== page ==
Updated: Nov 25, 2020
MICHIGAN CITY, INDIANA - On Labor Day weekend, which seems like so long ago, I went to Indiana’s first and only National Park. Since I’m a fan of old roads, that’s what I took, I hopped on Michigan Road (US 421) on the west side of Indianapolis and proceeded to make my way to Michigan City.
Funny how that works right? Lafayette Road takes you to Lafayette, Pendleton Pike to Pendleton, Franklin to Franklin, and if you’re from Indy and know about our towns that once were… Allisonville Road takes you to the old town of Allisonville, Indiana.
Here’s an old map from a story I wrote back in January that shows that old town of Allisonville.
Anyways, I’m headed to the Dunes. See, when most people in Indiana envision their toes in the sand, they think of Florida, California or Texas. I think of Indiana, even though I had never been before, the Dunes always seemed like a place that was perfect for a kid like me. I guess I’m not a kid anymore. Then again, I guess I am.
In the late 19th Century, as the people of Chicago began creeping into the wild sand dunes of Indiana, there was a strong push to make sure that the Windy City’s industrialization didn’t come with them.
REI - In 1908, as industry encroached on this beloved place in the form of steel mills, harbors and breakwaters [there was] a call to formally protect the dunes. Slogans like “Save the Dunes” and “A National Park for the Middle West, and all the Middle West for a National Park” sprang up as anthems among proponents for its protection.
Well we have to save the dunes? This seems like common sense to me. I like land to be land, I just don’t know any other way to put it. I like the state’s natural resources.. to be used by nature, nevertheless, we take and we take. People like to be people, I don't know any other way to put it.
It was Indiana’s natural gas that brought the Ball Brothers to Indiana. We’ve talked about this before, just read "Beneath The Surface: Gas City, Indiana". For those who are just now starting to read these stories that I write, there’s close to 50 of them. Every story connecting to another, just like every road leads to somewhere else.
The Ball’s utilized our gas aaannnnnd our SAND, loading up trucks with sand from the 200 ft. tall 'Hoosier Slide', once our state’s most recognizable and beautiful natural landmark. I didn’t see The Slide during my day trip to the Dunes… because it doesn’t exist anymore. All we have now is pictures and postcards.
These pictures in the gallery/slideshow above all come from here.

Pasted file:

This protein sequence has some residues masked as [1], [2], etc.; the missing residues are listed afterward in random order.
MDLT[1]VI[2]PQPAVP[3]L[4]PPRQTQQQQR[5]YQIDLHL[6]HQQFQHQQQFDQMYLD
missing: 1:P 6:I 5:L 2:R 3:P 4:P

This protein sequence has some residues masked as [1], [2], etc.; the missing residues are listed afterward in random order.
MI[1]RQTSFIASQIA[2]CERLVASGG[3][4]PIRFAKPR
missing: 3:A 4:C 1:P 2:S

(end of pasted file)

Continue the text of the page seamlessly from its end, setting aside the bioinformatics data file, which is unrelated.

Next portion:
Beach Combing Magazine - Just before the turn of the century, glassmakers discovered that the sand in the dunes was perfect for making glass. And, due to the minerals in the sand, the glass was a beautiful blue color. Over the following 30 years, 13.5 million tons of sand were shipped from the site to glassmakers in nearby cities. Ball Brothers created their “Ball Blue” canning jars, Hemingray produced their “Hemingray Blue” glass insulators, and other manufacturers use the sand for plate glass and more.
We just kept taking and taking from Indiana, by the mid-20th century, as many were protesting to save the sand, many couldn’t care less. The blue jars are a pretty cool part of our hoosier history though.
REI - The 1960s saw just as many “Jobs not Dunes” signs as “Save the Dunes,” ... both state and federal legislators in Indiana were against a park in favor of a new port to serve the exploding city.
Local leaders decided to go big, soliciting the help of national politicians, like the President of the United States, John F. Kennedy, who was in favor of preserving the park and it’s natural beauty. But just like any notable American politician, you have to play both sides to keep everybody happy, you have to compromise.
NPS.GOV - President John F. Kennedy supported congressional authorization for Cape Cod National Seashore in Massachusetts, which marked the first time federal monies would be used to purchase natural parkland. President Kennedy also took a stand on the [Indiana Dunes] National Lakeshore, outlining a program to link the nation's economic vitality to a movement for conservation of the natural environment. This program became known as The Kennedy Compromise, 1963-1964.
Indiana is for Indiana, as in, the land is for the land. We can develop it, we can use it, but we have to give it back one way or another. One day, or another. Oftentimes we take what we don’t need, we rob future generations of the opportunity to see and save ourselves, our Indiana.
I believe that people of Indiana are a resource, and at times we're being robbed of the opportunity to explore who we are, and the gifts we have, the gifts that will give back to us, to our state. It’s the kid in me that can’t sit still, can’t stop thinking about all the things about myself that I don’t know.
It’s the adult in me that allows these thoughts, and the stories to be expressed in the way that they are. Preserving a park is hard work, it takes adult-like behavior with a kid-like spirit, just like preserving your soul. The threat of human industrialization creeps up on me, however, I’d like to be left as is, and see what nature wants to do with me. I’m figuring it out though, it’s The Levingston Compromise 2020-2021, the terms of this deal are still unfinalized.
Indiana Dunes became our nation’s 61st and Indiana’s FIRST National Park on February 15, 2019.
The history of Dunes has now intersected with the history of me,
what a wonderful road this must be!
This history is allowing the Indiana kid in me to put his toes in the sand, at home. Across the lake I see the city of Chicago, it appears to be moving, I can't tell if it's getting bigger or smaller. Things rarely stay the same.